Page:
A picture is worth a thousands notes … or is it ?
Sergei Prokofiev: Alexander Nevksy (with projection of Sergei Eisenstein’s movie)
Anna Stephany (mezzo)
London Symphony Orchestra and Chorus, Xian Zhang (direction)
What a challenge for the musicians to play the complete Alexander Nevsky along with the movie. No time to relax, a requirement for a terrible precision to ensure that pictures and music are in sync and above all the need to really sound Russian and display as much character as the images. I remember talking to the timpanist of the Boston Symphony orchestra in 1991when Seiji Ozawa played this piece under the same circumstances for their opening night. He told me that all players were frightened by the piece.
How did the London Symphony Orchestra and Chorus, Valery Gergiev’s new forces did ? In short, they scored highly on precision but some key elements of the Russian spirit and sound were missing.
Xian Zhang has made a name over the Ocean by being selected by Lorin Maazel to be her assistant at the New York Philharmonic where she has become a regular. Maazel may have selected her because of the underlying statement of selecting woman and someone from China. This would not do justice to her however, as she displayed a personal authority and a rhythmic drive which were reminiscent of Maazel’s style. She and her forces were at best on the battle scenes which can be very messy on the wrong hands. She definitely would have liked to have a little more time to mould some of the phrases in some more lyrical moments but Eisenstein implacably sets the tempo. Only once was there a real difference in timing during the bonfire scene where the brass players came in a all too visible few seconds later than their visual counterparts.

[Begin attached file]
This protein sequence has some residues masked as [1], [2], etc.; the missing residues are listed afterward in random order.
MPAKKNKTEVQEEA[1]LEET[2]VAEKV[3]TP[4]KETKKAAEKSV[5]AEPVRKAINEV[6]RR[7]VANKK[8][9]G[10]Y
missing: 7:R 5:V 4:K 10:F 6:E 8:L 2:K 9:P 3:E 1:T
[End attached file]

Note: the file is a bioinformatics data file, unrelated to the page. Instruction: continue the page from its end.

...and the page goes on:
The weak link of the evening and quite an important one proved to be the chorus. Their singing was too sweet and refined, lacking power and brute force whenever the work required. Bass line should have been far more solid. Overall, we were more hearing a chorus that would be in their element say in a work like Fauré Requiem but worlds apart from a genuine Russian sound. Maybe the treacherous Barbican acoustics were also playing a part. The LSO which we are now accustomed to hearing in Salle Pleyel has much more of colour and sound than what they produced this evening.
Anna Stephany was the mezzo soloist. She does not have nor did not attempt to emulate a throaty Russian voice. This was a wise choice. She sang her part with emotion, a strong sense of phrasing and floated some nice high notes. Britain has a tradition with mezzos and she is a worthy successor and a name to look for.
These minor defaults aside, experiencing music in such conditions is a rare treat. The combination of the music playing and the visual pictures (whose underlining Stalinist messages made some in the audience giggle) is such a unique and strong experience. Anyone who has the opportunity to live this should definitely go and rediscover a masterpiece where the result is more than the sum of its parts.